If the rotator cuff and scapular muscles do not operate synergistically then the potential for glenohumeral subluxation & subacromial impingement is generated
Patients frequently seek treatment for pain in various parts of the body, but infrequently present for treatment of thoracic pain. Yet, simple, quick assessment and correction of the thoracic rings frequently demonstrates a link to the pain and musculoskeletal dysfunction in areas some distance away. Wainner et al (J orthop Sports Phys Ther, 2007; 37, 658-660) describe regional interdependence as “the concept that seemingly unrelated impairments in a remote anatomical region may contribute to, or be associated with, the patient’s primary complaint.” This perception suggests that interventions targeting adjacent anatomical areas may directly affect the outcomes of the involved joint. Boyles et al (Manual Therapy, 2009 Aug;14(4):375-80) and Strunce et al (J Man Manip Ther, 2009, 17(4): 230-236) have demonstrated the immediate effects of thoracic spine thrust manipulation on patients with shoulder impingement syndrome. The latter describing a 51% reduction in shoulder pain, 30-38 degree increase in range of motion (ROM), and a mean patient perceived global rating change of 4.2 in 21 subjects. McCormack (J Man Manip Ther., 2012 Feb;20(1):28-34) showed a 25 degree improvement in shoulder ROM when using thoracic spine manipulation in the treatment of adhesive capsulitis. Brian Mulligan described 'mobilisation with movement' (MWM) techniques on the first rib which have dramatic effects on the cervical ROM for contralateral lateral flexion and ipsilateral rotation. Canadian physiotherapist Linda Joy Lee has advocated ring shift corrections for low back pain, pelvic girdle pain and hip problems, as well as shoulder and neck issues.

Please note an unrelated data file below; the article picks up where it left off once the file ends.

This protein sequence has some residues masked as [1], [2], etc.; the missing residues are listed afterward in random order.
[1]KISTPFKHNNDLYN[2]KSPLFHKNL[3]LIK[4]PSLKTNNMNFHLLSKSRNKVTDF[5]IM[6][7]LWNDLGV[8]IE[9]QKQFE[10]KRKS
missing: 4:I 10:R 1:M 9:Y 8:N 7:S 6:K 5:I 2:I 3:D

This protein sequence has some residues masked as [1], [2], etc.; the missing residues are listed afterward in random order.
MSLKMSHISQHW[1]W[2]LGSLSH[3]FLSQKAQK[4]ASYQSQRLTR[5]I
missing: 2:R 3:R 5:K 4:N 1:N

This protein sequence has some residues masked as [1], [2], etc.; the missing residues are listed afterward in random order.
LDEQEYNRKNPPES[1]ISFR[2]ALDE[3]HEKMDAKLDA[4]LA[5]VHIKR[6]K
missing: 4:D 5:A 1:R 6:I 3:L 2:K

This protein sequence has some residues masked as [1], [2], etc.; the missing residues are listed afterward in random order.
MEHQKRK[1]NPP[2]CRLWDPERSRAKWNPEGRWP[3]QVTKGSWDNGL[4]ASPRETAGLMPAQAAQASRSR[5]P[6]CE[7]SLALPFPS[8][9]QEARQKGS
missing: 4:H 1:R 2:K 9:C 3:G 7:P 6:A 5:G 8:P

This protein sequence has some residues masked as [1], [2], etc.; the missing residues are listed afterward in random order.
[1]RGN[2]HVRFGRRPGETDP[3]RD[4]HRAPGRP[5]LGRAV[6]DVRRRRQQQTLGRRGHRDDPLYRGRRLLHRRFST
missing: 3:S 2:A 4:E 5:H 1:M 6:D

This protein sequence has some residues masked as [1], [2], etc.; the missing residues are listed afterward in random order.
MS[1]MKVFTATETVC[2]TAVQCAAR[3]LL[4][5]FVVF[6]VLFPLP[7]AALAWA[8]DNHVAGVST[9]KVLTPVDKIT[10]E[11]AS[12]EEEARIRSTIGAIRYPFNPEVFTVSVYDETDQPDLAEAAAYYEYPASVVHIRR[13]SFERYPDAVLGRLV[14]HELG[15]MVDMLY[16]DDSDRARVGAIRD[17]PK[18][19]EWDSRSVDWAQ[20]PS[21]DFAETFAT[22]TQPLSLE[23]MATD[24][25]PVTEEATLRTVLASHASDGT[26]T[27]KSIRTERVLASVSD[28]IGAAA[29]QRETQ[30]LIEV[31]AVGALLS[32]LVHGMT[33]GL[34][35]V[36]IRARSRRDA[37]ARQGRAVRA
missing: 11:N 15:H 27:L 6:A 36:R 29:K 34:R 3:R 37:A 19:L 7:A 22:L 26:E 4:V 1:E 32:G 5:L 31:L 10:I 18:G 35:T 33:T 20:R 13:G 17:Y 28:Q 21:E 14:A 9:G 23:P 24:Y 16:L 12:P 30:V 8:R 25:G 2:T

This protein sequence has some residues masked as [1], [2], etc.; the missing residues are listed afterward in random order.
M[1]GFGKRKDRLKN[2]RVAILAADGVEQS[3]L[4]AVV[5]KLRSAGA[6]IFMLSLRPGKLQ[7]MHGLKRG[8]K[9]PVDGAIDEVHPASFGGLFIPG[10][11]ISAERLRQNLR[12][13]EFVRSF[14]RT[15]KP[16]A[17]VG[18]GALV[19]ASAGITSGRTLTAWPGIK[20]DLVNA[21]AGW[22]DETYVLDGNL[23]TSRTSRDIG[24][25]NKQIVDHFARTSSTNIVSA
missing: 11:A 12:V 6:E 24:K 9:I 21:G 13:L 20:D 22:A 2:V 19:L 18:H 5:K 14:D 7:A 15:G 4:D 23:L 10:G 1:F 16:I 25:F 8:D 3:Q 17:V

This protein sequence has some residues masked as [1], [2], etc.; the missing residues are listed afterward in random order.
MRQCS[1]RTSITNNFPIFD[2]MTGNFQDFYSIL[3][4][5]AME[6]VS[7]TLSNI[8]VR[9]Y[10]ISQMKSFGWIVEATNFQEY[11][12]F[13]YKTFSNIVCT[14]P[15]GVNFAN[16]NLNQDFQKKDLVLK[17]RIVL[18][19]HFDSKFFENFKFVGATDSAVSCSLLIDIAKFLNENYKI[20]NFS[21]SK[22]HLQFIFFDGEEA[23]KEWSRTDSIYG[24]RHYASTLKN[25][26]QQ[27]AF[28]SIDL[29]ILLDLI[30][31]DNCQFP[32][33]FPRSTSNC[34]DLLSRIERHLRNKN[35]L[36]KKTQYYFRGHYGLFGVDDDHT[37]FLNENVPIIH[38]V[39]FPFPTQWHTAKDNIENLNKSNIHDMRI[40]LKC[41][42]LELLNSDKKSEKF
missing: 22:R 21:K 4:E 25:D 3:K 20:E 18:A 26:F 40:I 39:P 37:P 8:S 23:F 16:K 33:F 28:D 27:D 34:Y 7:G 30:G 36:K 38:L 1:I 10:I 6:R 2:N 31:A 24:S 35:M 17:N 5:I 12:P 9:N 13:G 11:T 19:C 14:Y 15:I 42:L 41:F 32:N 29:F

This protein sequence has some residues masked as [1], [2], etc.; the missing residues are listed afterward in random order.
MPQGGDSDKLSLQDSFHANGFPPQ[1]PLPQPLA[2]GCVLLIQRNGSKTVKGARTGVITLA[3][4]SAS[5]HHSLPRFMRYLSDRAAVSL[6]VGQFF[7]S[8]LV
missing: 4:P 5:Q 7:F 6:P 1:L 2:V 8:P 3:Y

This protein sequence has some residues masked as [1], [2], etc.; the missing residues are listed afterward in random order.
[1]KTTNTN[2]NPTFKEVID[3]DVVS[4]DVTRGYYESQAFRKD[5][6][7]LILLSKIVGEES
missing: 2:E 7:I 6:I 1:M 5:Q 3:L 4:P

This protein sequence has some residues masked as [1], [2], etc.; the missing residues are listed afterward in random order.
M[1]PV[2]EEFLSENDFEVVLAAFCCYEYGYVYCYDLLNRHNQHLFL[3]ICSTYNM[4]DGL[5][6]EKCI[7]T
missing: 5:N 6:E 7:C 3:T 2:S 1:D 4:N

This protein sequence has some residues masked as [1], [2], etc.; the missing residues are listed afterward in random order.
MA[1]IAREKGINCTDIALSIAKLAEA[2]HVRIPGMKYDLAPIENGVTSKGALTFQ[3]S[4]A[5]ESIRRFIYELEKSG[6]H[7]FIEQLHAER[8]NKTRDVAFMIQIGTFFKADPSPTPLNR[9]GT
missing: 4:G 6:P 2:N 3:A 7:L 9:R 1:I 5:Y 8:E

Interested readers should look at the thorax apsect of this website.
- the rotator cuff muscles provide glenohumeral stability
- the scapular muscles provide the positioning for inferior stability of the glenoid labrum for a snug fitting humeral head
- with the deep joint stabilizing muscles providing the stability, the prime movers may provide the 'action'
- generally speaking the stabilizing muscles of most joints are one joint muscles with an endurance function; whereas the prime movers are the muscles which lend power to the movement e.g. Pectoralis Major. Therefore when designing an exercise regime the client must begin with good muscular stability before commencement of training of the prime movers.
- Frequently, clients compensate for lack of stability by increasing the speed at which they do the task. This then leads to further in-coordination, poor timing between muscles, loss of synergy, and more dysfunction.
- Closed kinetic chain training to gain scapula and rotator cuff stability may encourage gamma afferent feedback from the annulospiral endings, as well as activate the nuclear bag and nuclear chain fibres
- Plyometric type exercises using theraband are designed to encourage eccentric-concentric control of the prime movers.
Altered immune responses and altered lipid metabolism have been implicated as a causative factor in shoulder tendonopathies. Interested readers should look at Exercise and the Immune System as well as Exercise and Weight Loss elsewhere on this website for further explanations.
these articles are particularly interesting in respect to synergistic 'timing' of muscle action in the upper and lower limbs
Commerford & Mottram (2001). Functional stability re-training: principles and strategies for managing mechanical dyfunction. Manual Therapy, 6,1, 3-14
Commerford & Mottram (2001). Movement and stability dysfunction - contemporary developments. Manual Therapy, 6,1, 15-26
Last update : 8 January 2014